Commonwealth v. Hemingray's Executor

[Trade Journal]

Publication: The Southwestern Reporter

St. Paul, MN, United States
vol. 215, p. 1,69-70, col. 1-2






(Court of Appeals of Kentucky. Oct. 17, 1919.)



Const. 55, 58, did not deprive Legislature of power to fix September 1, 1917, as time after which no action should be brought to assess omitted property that was listed as of that date, since the constitutional provisions merely prescribed when and under what circumstances an act becomes a law, and did not take from legislature power to provide that a particular thing may or may not be done from and after a time subsequent to time the act itself becomes a law.


That intangible property was listed for taxation as of September 1, 1917, was no defense in revenue agent's proceeding, instituted August 31, 1917, to assess and collect taxes on such property, notwithstanding Ky. St. Supp. 4019a12, prohibiting proceeding "after September 1, 1917," to assess for taxation for period prior thereto, where property has been listed as of such date; the statute barring no action brought before such date, and the proceeding being authorized by statute in force at time it was instituted.

Appeal from Circuit Court, Kenton County, Criminal, Common Law, and Equity Division.

Proceeding by the Commonwealth, by its Revenue Agent, Walton M. Byars, against D. C. Hemingray's executor. Judgment of dismissal, and the Commonwealth appeals. Reversed and remanded.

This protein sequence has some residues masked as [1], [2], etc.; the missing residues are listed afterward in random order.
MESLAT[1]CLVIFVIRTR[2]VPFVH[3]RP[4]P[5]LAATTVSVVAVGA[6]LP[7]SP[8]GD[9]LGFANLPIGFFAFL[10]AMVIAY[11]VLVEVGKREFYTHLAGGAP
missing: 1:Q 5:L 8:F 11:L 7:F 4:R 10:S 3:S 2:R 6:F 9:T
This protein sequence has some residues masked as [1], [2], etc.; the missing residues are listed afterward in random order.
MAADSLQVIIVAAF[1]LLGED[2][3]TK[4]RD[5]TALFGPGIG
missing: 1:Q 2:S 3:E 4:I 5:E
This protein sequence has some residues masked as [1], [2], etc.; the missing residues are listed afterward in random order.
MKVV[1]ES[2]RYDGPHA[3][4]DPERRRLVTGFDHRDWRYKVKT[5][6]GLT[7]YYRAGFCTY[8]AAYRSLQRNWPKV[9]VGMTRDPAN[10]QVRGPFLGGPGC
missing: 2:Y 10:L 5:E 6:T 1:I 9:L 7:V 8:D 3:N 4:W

Edward J. Tracy, of Covington, for the Commonwealth. S. D. Rouse, of Covington, for appellee.

CLAY, C. On August 31, 1917, the commonwealth, by its Revenue Agent, Walton M. Byars, instituted a proceeding in the Kenton county court against W. E. Evans, as executor of the will of C. [sic] D. C. Hemingray, deceased, to assess and collect taxes on certain intangible property which it is alleged that the defendant owned and omitted from assessment as of September 1, 1916. After denying the omission to assess and the values alleged, the defendant in a separate paragraph pleaded as follows:

"Further answering, the defendant, W. E. Evans, as executor, says that he reported for assessment all of the property of the estate, including that described in the petition herein, for assessment in Kenton county as of the 1st, of September, 1917, which assessment defendant alleges as a bar to any proceeding or undertaking on the part of the commonwealth to assess said property or any part thereof for any year prior to the year 1917."

The commonwealth's demurrer to this paragraph was overruled, and the petition dismissed. On appeal to the circuit court a similar judgment was entered. The commonwealth appeals.